Landmarks of United States Teacher Resources

Find Landmarks of United States educational ideas and activities

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Kids have fun learning US geography and state facts, including capitals, nicknames, major cities, and landmarks. They can choose between the game, or informational flashcards for each state.
Send an aspiring aviator from state to state in order to learn their locations. Practice spelling the names of the states, and read information about the state flag, bird, flower, and more.
Students investigate countries by identifying their national landmarks.  For this World Geography lesson, students utilize the Internet to research a historic landmark in a foreign country and complete a landmark survey worksheet.  Students create a travel brochure of an assigned country using Microsoft Word.
Students research famous landmarks of the world. For this landmarks lesson, students determine why cultures build special structures and then find out more about specific world landmarks. Students respond to the provided discussion questions and share their findings with their classmates.
Students locate specific landmarks on a map. They define the term landmark. Students explain the difference between a manmade and natural landmark. They are explained why landmarks are important. Students discuss and research some manmade landmarks.
Responding to blog posts can increase written communication skills, critical thinking skills, and the use of social media as a means for discussion. Kids will compose a blog post in response to the provided article related to famous landmarks, particularly the Hollywood sign. 
Students engage in a lesson plan that is about the city and state of a class. They conduct research about the city and state using a variety of resources. Then students compose an informative paragraph about using the information found.
Students learn basic facts about the Supreme Court by examining the United States Constitution and one of the landmark cases decided by that court.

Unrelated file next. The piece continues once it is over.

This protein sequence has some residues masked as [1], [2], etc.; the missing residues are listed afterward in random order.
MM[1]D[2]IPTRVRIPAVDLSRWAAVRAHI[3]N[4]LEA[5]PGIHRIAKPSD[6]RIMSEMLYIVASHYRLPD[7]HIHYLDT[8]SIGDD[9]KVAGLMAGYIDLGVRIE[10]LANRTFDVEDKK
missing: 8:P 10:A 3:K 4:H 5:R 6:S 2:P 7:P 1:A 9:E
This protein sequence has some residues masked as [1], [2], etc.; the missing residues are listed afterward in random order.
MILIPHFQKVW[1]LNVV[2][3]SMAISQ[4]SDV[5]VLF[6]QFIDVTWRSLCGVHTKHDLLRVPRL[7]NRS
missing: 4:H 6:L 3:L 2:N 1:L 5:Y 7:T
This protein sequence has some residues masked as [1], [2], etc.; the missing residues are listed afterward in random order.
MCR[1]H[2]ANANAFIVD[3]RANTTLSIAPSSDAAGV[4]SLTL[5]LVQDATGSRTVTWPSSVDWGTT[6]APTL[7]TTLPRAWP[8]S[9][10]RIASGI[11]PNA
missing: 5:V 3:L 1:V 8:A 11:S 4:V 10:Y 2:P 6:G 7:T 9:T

Students research a landmark or site in the Shoals area of Alabama. They develop a list of local landmarks and sites, complete a Venn diagram and a report outline, conduct research, and create a brochure or slideshow presentation.
In this online interactive geography quiz worksheet, students respond to 20 identification questions regarding famous landmarks of the world. Students have 4 minutes to finish the timed quiz.
Eleventh graders examine political issues in the United States between 1936 and 2000. For this American history lesson, 11th graders study the economy, education, government, civil rights, and sports of this time period. Students compare the past issues with those presently in the United States as they examine and interpret data.
A great instructional activity focuses on important cultural and historical places in the state of Arkansas. Learners are introduced to six important places in Arkansas, then create a report on a place in Arkansas. Some excellent photographs, resource links, and blackline masters are included in this fine plan.
Third graders study American national holidays, symbols, songs and landmarks. They appreciate the meaning and significance of our nation's ideals of liberty, justice and equality.
Students research sights to visit in the United States. They discuss the 50 State Quarters Program and locate states on a classroom map. They select a state and research in the library. They create a group presentation and present to the class. They complete a 3-2-1 summary of each group and
Students investigate several sources to explore facts about their city and state. The location, population, history, landmarks, and main features of the area are unearthed in this experience.
In this My State Report Booklet worksheet, students complete 25 pages about a state. Example pages include state animal, bird, flag, flower, and insect.
Students investigate some basic facts about the Supreme Court by examining the United States Constitution and one of the landmark cases decided by that court. The operation of the Supreme Court forms the focus of the lesson.
Students research the landmarks of West Virginia. In this West Virginia lesson, students read about landmarks, historic places, and historic markers in the West Virginia Encyclopedia. They work in groups of 3 and teach their fellow group members what they have learned. 
Use this motivating resource to help learners practice their problem solving skills. They answer questions relating to a specific downtown landmark, however, this worksheet could be a great way to reinforce important skills.
First graders understand what a symbol is and recognize symbols of the world, country, state, and local areas. In this symbols lesson, 1st graders identify symbols, and play a bingo game with traffic symbols. Students study the difference between world and country symbols through reading and a multimedia presentation and take an assessment on them.